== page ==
Biden proposes increasing taxes on wealthy, expanding drug negotiations to shore up Medicare

President Joe Biden proposed to increase taxes on Americans earning above $400,000 and expand the number of drugs Medicare can negotiate the price on in his latest budget proposal. 

“The budget I am releasing this week will make the Medicare trust fund solvent beyond 2050 without cutting a penny in benefits,” Biden wrote in an op-ed Wednesday in The New York Times

Biden gave a preview of the White House’s budget proposal expected to be released Thursday. He called for reforms to shore up the Medicare hospital trust fund expected to run out of money in 2028. 

The president called for expanding on drug price reforms passed as part of the Inflation Reduction Act last year, which gave Medicare the power to negotiate prices for a small subset of drugs starting in 2026. 

“My budget will build on drug price reforms by strengthening Medicare’s newly established negotiation power, allowing Medicare to negotiate prices for more drugs and bringing drugs into negotiation sooner after they launch,” Biden wrote.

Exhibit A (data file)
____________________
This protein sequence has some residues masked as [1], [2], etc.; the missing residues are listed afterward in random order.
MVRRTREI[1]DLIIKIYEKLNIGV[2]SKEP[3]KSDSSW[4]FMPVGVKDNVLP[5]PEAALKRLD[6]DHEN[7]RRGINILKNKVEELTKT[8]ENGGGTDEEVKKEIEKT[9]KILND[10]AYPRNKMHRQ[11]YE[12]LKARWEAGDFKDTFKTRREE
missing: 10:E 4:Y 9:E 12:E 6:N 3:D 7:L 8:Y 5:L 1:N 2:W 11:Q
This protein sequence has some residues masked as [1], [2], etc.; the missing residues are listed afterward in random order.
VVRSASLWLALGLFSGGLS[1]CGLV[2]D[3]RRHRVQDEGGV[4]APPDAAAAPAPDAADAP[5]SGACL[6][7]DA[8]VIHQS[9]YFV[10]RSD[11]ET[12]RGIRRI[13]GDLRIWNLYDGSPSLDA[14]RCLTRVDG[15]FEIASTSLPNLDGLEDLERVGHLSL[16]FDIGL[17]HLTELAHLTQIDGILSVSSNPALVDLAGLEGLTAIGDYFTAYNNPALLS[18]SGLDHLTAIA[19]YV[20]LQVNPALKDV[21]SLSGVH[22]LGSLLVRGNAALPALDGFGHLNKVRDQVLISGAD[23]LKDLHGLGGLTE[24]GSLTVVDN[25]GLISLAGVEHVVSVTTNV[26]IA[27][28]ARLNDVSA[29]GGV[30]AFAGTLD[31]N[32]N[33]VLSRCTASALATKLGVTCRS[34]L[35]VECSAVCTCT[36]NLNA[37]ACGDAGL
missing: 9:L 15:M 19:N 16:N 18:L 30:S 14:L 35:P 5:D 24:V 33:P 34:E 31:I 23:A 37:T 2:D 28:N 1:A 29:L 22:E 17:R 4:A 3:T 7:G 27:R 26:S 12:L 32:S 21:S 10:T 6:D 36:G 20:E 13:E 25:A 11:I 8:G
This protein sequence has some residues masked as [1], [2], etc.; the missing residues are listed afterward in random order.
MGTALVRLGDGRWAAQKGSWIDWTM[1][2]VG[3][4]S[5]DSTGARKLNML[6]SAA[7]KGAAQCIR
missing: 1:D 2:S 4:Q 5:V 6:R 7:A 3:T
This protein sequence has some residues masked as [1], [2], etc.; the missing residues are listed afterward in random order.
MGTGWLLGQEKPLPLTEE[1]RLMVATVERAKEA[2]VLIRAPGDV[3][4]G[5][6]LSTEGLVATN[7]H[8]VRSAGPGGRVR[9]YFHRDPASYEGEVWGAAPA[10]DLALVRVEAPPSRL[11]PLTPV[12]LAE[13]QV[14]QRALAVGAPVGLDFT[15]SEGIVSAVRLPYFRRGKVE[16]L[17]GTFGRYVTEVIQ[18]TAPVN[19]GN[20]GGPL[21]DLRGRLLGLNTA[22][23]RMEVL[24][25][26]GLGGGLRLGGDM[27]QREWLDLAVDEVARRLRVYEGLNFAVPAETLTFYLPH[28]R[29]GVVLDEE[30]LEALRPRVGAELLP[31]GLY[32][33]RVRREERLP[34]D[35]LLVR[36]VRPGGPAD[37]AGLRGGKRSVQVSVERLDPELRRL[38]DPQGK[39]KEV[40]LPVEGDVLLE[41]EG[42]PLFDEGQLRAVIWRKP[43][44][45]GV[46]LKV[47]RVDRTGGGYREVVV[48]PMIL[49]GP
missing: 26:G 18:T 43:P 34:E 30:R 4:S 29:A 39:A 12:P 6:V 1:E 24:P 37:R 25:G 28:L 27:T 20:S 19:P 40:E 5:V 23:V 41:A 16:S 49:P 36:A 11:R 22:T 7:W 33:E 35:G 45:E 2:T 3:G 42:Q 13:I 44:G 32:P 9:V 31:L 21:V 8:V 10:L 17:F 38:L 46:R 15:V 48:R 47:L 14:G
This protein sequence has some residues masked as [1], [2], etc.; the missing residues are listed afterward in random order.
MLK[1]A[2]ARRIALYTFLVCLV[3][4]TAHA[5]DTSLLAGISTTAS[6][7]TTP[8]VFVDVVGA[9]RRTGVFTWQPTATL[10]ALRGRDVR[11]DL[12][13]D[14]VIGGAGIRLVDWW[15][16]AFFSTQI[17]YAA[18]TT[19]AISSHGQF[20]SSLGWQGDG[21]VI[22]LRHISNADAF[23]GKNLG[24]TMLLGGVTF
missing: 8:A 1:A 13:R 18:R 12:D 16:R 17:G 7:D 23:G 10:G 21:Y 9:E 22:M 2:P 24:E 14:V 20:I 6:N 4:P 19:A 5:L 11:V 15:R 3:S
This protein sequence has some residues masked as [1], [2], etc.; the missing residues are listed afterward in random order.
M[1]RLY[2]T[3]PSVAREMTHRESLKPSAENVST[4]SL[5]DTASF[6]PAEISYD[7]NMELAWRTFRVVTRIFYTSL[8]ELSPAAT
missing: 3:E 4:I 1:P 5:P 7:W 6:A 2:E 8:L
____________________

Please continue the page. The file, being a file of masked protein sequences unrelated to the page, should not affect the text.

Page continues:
He did not specify how many more drugs would be subject to negotiation. Under the Inflation Reduction Act, the federal government will pick 10 Part D drugs subject to negotiation in 2026, and that figure will scale up to 20 Part B and D drugs by 2029 as well as more in later years.

Currently, a small-molecule drug can be on the market for nine years until it is subject to negotiation and a biologic 13 years. 

Biden said any savings will be put directly into Medicare’s trust fund.

He also called for raising taxes on wealthy Americans. The budget will propose to boost the Medicare tax rate on earned and unearned income above $400,000 from 3.8% to 5%. 

“My budget will also ensure that the tax that supports Medicare can’t be avoided altogether,” the op-ed said. “This modest increase in Medicare contributions from those with the highest incomes will help keep the Medicare program strong for decades to come.”

White House budgets typically don’t get passed by Congress—especially in this case with the GOP in control of the House—but they do offer insight into the administration’s priorities on healthcare and other policy.